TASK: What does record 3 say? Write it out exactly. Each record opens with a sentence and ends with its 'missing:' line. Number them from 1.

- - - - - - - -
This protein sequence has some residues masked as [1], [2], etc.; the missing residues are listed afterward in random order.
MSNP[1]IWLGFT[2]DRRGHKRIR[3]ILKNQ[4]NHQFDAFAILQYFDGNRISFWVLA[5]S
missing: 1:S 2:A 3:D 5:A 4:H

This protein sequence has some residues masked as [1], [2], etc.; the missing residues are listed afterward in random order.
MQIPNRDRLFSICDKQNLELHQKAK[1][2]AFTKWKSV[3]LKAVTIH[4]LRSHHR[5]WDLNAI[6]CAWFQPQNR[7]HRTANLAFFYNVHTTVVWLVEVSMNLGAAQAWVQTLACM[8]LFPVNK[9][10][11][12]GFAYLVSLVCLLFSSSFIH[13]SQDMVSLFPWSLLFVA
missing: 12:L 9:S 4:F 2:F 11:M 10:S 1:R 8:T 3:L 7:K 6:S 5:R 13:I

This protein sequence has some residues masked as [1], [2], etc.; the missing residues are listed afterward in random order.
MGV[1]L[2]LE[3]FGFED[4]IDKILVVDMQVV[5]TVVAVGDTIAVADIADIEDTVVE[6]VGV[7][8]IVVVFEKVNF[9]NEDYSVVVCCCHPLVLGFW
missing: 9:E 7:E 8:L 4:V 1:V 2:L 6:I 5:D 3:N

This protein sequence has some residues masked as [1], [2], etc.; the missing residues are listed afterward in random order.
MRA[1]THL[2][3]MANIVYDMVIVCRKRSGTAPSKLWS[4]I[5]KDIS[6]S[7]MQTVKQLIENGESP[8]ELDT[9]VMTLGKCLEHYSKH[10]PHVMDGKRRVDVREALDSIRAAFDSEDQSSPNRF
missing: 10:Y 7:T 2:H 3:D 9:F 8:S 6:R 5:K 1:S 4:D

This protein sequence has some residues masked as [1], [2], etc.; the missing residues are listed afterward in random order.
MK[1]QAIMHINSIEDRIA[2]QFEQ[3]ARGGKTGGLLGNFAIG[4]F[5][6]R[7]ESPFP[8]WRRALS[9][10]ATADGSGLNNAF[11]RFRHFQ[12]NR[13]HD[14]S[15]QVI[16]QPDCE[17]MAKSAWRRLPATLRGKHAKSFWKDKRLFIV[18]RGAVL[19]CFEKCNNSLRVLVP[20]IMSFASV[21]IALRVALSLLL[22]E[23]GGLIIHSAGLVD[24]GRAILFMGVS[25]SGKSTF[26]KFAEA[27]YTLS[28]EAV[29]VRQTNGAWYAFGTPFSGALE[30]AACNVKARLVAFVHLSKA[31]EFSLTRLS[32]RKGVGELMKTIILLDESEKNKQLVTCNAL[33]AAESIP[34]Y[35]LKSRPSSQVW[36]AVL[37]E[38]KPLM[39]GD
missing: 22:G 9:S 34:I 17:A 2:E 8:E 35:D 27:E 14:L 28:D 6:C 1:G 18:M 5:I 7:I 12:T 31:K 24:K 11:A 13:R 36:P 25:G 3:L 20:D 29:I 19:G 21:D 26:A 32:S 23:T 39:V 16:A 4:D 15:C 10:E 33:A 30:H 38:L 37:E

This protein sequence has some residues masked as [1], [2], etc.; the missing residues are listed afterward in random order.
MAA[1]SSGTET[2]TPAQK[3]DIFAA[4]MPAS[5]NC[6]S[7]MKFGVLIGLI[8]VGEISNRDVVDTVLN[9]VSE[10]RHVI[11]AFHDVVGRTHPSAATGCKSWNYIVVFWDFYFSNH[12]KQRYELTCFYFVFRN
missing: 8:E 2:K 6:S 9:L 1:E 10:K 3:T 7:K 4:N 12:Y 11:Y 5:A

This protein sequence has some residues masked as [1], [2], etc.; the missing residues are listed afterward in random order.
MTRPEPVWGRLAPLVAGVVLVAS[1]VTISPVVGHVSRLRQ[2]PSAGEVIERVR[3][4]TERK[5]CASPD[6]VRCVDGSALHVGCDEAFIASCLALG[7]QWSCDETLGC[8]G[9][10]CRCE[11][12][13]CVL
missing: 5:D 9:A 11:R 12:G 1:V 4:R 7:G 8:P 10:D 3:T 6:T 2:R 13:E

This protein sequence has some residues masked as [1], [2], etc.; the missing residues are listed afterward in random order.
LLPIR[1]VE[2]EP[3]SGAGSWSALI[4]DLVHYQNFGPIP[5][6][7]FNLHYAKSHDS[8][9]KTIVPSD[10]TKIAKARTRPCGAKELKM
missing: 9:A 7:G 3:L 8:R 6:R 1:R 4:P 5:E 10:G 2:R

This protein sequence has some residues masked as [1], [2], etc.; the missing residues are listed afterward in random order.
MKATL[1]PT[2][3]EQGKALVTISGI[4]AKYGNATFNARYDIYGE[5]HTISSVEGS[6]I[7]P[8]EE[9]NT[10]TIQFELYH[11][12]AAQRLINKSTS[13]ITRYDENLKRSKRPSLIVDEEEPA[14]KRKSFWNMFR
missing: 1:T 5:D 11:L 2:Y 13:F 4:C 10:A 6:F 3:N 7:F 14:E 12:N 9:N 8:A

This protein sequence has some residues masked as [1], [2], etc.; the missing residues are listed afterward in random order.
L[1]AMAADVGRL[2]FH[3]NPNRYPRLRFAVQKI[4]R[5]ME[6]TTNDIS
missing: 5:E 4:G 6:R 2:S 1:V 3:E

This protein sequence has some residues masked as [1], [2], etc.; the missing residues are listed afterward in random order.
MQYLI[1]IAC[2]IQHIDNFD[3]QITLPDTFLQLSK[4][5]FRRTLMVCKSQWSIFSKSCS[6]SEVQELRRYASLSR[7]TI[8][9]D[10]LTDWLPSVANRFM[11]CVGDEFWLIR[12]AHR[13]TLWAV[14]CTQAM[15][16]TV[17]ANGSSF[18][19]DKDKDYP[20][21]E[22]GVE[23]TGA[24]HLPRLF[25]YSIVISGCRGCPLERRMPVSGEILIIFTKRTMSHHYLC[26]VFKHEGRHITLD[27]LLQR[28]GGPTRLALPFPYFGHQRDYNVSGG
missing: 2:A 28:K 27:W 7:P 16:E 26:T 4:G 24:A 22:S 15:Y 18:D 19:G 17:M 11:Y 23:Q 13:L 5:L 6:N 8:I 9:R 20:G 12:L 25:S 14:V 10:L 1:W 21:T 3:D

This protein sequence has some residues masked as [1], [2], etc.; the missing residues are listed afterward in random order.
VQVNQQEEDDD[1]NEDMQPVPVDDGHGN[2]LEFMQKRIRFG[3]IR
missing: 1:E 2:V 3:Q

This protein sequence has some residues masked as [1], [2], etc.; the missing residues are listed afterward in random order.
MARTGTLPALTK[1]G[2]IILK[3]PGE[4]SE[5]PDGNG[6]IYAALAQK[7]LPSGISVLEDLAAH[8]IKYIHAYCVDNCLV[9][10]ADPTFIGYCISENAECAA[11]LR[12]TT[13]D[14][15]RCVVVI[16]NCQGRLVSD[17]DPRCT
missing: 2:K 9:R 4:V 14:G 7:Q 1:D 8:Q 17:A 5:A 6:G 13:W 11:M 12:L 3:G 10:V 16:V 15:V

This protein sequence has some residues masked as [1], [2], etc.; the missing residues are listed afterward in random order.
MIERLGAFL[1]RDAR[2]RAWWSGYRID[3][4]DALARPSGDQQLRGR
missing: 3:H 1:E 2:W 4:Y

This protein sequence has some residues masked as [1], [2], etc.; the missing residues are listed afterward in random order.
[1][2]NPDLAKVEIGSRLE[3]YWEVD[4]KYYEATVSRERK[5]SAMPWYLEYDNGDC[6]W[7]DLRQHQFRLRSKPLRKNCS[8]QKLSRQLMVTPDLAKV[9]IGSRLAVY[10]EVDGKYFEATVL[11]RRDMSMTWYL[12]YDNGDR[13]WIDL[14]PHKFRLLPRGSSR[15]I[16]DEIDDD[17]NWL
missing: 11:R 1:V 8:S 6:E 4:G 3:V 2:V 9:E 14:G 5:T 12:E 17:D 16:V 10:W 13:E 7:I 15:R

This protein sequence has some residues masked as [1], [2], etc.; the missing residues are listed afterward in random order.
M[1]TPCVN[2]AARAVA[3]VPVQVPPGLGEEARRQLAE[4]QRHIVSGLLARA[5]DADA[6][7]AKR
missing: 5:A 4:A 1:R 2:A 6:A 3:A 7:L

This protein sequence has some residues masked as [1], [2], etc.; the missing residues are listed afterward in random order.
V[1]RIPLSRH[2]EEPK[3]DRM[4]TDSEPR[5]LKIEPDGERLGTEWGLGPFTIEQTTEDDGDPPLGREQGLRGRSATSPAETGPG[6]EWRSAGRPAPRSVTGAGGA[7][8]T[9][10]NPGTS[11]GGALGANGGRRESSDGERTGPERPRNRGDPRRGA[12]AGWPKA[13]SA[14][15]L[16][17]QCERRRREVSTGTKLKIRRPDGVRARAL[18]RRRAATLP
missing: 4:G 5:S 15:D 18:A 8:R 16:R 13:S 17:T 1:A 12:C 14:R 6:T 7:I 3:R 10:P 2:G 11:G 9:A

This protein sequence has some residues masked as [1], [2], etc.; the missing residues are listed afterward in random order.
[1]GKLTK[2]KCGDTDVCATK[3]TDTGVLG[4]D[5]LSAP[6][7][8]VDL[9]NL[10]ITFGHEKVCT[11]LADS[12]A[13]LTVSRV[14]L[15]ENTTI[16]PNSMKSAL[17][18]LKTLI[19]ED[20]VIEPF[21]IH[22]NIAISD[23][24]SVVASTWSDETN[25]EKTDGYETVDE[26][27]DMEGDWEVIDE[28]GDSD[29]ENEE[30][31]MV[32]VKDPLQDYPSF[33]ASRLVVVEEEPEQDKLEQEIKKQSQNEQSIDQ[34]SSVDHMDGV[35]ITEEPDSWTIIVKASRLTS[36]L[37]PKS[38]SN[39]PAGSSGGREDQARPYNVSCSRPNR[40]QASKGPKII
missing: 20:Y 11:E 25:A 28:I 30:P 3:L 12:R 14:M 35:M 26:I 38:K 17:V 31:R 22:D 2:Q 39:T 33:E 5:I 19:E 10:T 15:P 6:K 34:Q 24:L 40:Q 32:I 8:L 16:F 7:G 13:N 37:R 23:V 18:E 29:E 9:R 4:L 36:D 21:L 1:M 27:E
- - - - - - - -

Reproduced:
This protein sequence has some residues masked as [1], [2], etc.; the missing residues are listed afterward in random order.
MGV[1]L[2]LE[3]FGFED[4]IDKILVVDMQVV[5]TVVAVGDTIAVADIADIEDTVVE[6]VGV[7][8]IVVVFEKVNF[9]NEDYSVVVCCCHPLVLGFW
missing: 9:E 7:E 8:L 4:V 1:V 2:L 6:I 5:D 3:N